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Sound off: who among us is "essential", and who isn't?

Original Post
Andrew Krajnik · · Plainfield, IL · Joined Jul 2016 · Points: 1,703

It seems that all of the current lockdowns and shelter-in-place restrictions in the US have exceptions for "essential" businesses. Grocery stores, pharmacies, and restaurants (for delivery and carry-out) seem to be universally considered essential, and of course retail stores for supplies. I'm not aware of any states that are shutting down liquor stores (thankfully), and it would appear that dispensaries are in the clear as well. (I assume due to the medicinal aspect?)

From what I've been hearing among my circle of acquaintances, there are a lot more businesses deemed essential than I'd have expected. As far as I know, the only places completely shut down are gyms, hair and nail salons, museums, theaters and "fun zone" type places (amusement parks, jumps zones, trampoline places, etc.). My sister-in-law works at a craft store, and she was surprised to learn that they were deemed essential, and are still open.

What industry do you work in, and has your work been deemed essential? Do you agree with that assessment?

I'll start: My company manufactures components for mobile equipment (construction, mining, agricultural, municipal, etc.). Since some of our OEM customers supply to the government, we're considered essential, and are still legally allowed to produce parts. As such, our factories are still running, though anyone who has the ability to work from home is instructed to do so, to reduce the number of face-to-face interactions among employees.

Bill Czajkowski · · Albuquerque, NM · Joined Oct 2008 · Points: 30

In order to prevent the economy from collapsing, and taxes with it, likely there are a lot more essential people than you would think.

Andrew Krajnik · · Plainfield, IL · Joined Jul 2016 · Points: 1,703
Bill Czajkowski wrote: In order to prevent the economy from collapsing, and taxes with it, likely there are a lot more essential people than you would think.

I don't disagree, I'm just curious what jobs have been considered essential, and which have been shut down.

William P · · Unknown Hometown · Joined Jul 2017 · Points: 0

My company makes industrial machinery used to make, fill, and seal cans. Cans for water, food, beer; pretty much any aluminum or steel can line will have ours or a competitor's machinery.

So we're technically essential, as we supply machinery to the food and beverage industry. Not only machinery, but field service to all the machines currently out there.

Our assembly floor guys are the only ones who actually need to be on site for their work to be done, and they're still taking measures to reduce the possibility of infection and spread, such as hiring an industrial cleaning/sanitization company to come in every single night and spray the whole place down, and more evenly balancing our two shifts, on top of the general advice to keep distance, clean their hands frequently, etc.

As a design engineer, I can mostly work from home. We still have things come up all the time that - while they could be dealt with from home - are the reason we still keep a small number of engineers (at least one per product line) in the office. Most HR, sales, accounting, etc. staff have been sent to work from home, but a lot of the executive office still comes in, though they usually use their special entrance, go straight to their offices, and basically stay put. We've also stopped all meetings (we use Webex for online meetings).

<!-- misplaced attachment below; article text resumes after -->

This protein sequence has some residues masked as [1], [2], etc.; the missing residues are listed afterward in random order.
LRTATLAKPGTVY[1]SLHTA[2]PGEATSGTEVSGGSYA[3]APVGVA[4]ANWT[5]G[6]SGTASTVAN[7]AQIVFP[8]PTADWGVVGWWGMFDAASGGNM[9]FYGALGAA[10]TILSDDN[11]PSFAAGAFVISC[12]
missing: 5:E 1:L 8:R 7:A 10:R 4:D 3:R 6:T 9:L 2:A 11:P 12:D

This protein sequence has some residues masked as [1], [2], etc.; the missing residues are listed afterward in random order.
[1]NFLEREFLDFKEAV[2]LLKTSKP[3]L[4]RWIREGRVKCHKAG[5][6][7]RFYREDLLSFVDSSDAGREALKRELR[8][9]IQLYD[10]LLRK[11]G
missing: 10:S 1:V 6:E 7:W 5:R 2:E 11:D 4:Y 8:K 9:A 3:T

So far, we're planning on continuing these measures for the next four weeks, but the CEO is sending out almost daily emails with updates.

michael sershen · · Unknown Hometown · Joined Apr 2013 · Points: 0

I work in a company that make thin film deposition equipment for the semiconductor industry. We have been deemed essential, but we are still WFH if we can.

Pretty much the entire industrial base that I interact with has been deemed essential.
I think if you can connect your self in any way to the defense industry you can get a pass.
Most CEOs are going to work really hard to find a way to stay open

Seem like it's the recreational activities that are being curtailed.

All work and no play makes Jack a dull boy.
All work and no play makes Jack a dull boy.
All work and no play makes Jack a dull boy.

Lena chita · · OH · Joined Mar 2011 · Points: 1,647

I was wondering the same thing.

My husband and I are both working from home. He is managing a team of data scientists. Their work remotely is essentially work-as-usual. Their company was well=equipped to get everyone VPN access, and they have been working remotely for 3 weeks now. They expect about 10% loss of productivity/slowdown, from this, and seem to be doing just fine.

I have a faculty research position at a university. Research labs are all shut down/remote work now. We had a week to mothball/stop anything that could be mothballed, and now are allowed to have no more than 2 people in the lab at the same time, so those people are basically in charge of walk-through's, to make sure there are no freezer/incubator failures, and to manage animal work and cell lines on experiments that had been already started. No new experiments starting. I have enough analysis work I can do at home to last me a few weeks.

We are both lucky,  our salaries are not affected. When I go in, I accrue time-off equivalent to the time I spend at work. It is time off that can't be transferred/doesn't get paid for, in case I leave the job, but it is time off I can take, on top of usual time off, at a later time.

My son is "essential worker", but it is complete bullshit. he is a 3rd year engineering student, doing semester-long co-op/internship. "Essential intern" is a contradiction of terms. But he is working for a company that builds landing gears and other stuff that has some defense applications, so I can see why, theoretically, this type of industry would be essential. Though again, the reason a lot of their engineers are going to work in person is because the company is not able to give VPN access to all who need it.